Records from more than 22,000 patients with psychotic illness reveals a link between marijuana use and early symptoms of psychosis.
Psychotic illness occurs significantly earlier among marijuana users, results of a meta-analysis suggest.
Data on more than 22,000 patients with psychosis showed an onset of symptoms almost three years earlier among users of cannabis compared with patients who had no history of substance use.
The age of onset also was earlier in cannabis users compared with patients in the more broadly characterized category of substance use, investigators reported online in Archives of General Psychiatry.
“The results of this study provide strong evidence that reducing cannabis use could delay or even prevent some cases of psychosis,” Dr. Matthew Large, of the University of New South Wales in Sydney, Australia, and co-authors wrote in conclusion.
“Reducing the use of cannabis could be one of the few ways of altering the outcome of the illness because earlier onset of schizophrenia is associated with a worse prognosis and because other factors associated with age at onset, such as family history and sex, cannot be changed.”
Psychosis has a strong association with substance use. Patients of mental health facilities have a high prevalence of substance use, which also is more common in patients with schizophrenia compared with the general population, the authors wrote.
Several birth cohort and population studies have suggested a potentially causal association between cannabis use and psychosis, and cannabis use has been linked to earlier onset of schizophrenia. However, researchers in the field remain divided over the issue of a causal association, the authors continued.
Attempts to confirm an earlier onset of psychosis among cannabis users have been complicated by individual studies’ variation in methods used to examine the association. The authors sought to resolve some of the uncertainty by means of meta-analysis.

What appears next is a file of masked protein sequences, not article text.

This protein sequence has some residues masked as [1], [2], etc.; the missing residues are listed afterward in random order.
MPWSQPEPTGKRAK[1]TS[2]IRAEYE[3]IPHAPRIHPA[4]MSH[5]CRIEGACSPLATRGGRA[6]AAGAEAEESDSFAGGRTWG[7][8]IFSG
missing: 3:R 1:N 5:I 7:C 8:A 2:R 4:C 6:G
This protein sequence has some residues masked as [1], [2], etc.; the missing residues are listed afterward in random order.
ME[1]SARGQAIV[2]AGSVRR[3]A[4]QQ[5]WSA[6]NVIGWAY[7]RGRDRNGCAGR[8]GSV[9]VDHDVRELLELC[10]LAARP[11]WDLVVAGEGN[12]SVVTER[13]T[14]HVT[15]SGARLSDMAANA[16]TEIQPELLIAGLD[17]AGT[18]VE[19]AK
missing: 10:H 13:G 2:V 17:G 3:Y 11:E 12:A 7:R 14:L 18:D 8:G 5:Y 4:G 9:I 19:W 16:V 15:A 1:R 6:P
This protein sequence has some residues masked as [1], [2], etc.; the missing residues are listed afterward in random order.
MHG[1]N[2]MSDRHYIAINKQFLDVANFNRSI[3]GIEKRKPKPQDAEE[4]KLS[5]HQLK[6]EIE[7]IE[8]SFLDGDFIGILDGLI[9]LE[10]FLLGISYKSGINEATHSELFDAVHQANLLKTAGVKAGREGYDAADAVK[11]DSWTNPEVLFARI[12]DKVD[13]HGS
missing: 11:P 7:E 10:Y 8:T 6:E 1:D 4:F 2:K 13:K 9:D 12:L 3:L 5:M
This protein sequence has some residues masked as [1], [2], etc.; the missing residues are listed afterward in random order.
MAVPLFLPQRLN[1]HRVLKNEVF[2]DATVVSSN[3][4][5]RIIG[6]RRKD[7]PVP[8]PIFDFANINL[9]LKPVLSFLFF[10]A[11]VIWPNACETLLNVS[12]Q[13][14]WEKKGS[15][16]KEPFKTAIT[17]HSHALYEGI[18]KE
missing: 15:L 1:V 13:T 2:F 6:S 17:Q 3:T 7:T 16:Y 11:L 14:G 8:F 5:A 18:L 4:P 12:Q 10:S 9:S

A systematic search of multiple electronic databases yielded 443 potentially relevant publications. The authors whittled the list down to 83 that met their inclusion criteria: All the studies reported age at onset of psychosis among substance users and nonusers.
The studies comprised 8,167 substance-using patients and 14,352 patients who had no history of substance use. Although the studies had a wide range of definitions of substance use, the use was considered “clinically significant” in all 83 studies. None of the studies included tobacco in the definition of substance use.
The studies included a total of 131 patient samples.
Substance use included alcohol in 22 samples, cannabis in 41, and was simply defined as “substance use” in 68 samples.
Alcohol use was not significantly associated with earlier age at onset of psychosis.
On average, substance users were about 2 years younger than nonusers were. The effect of substance use on age at onset was greater in women than in men, but not significantly so. Heavy use was associated with earlier age at onset compared with light use and former use, but also not significantly different, the authors reported.
Substance users were two years younger at the onset of psychosis compared with nonusers. Age at onset was 2.7 years earlier among cannabis users compared with nonusers.
Acknowledging limitations of the study, the authors cited the lack of information on tobacco use and its association with earlier age at onset of psychosis, and the lack of data on individual patients inherent in all meta-analyses.
Despite the limitations, the authors said the findings have potentially major clinical and policy implications.
“This finding is an important breakthrough in our understanding of the relationship between cannabis use and psychosis,” they wrote in conclusion. “It raises the question of whether those substance users would still have gone on to develop psychosis a few years later.”
“The results of this study confirm the need for a renewed public health warning about the potential for cannabis use to bring on psychotic illness,” they added.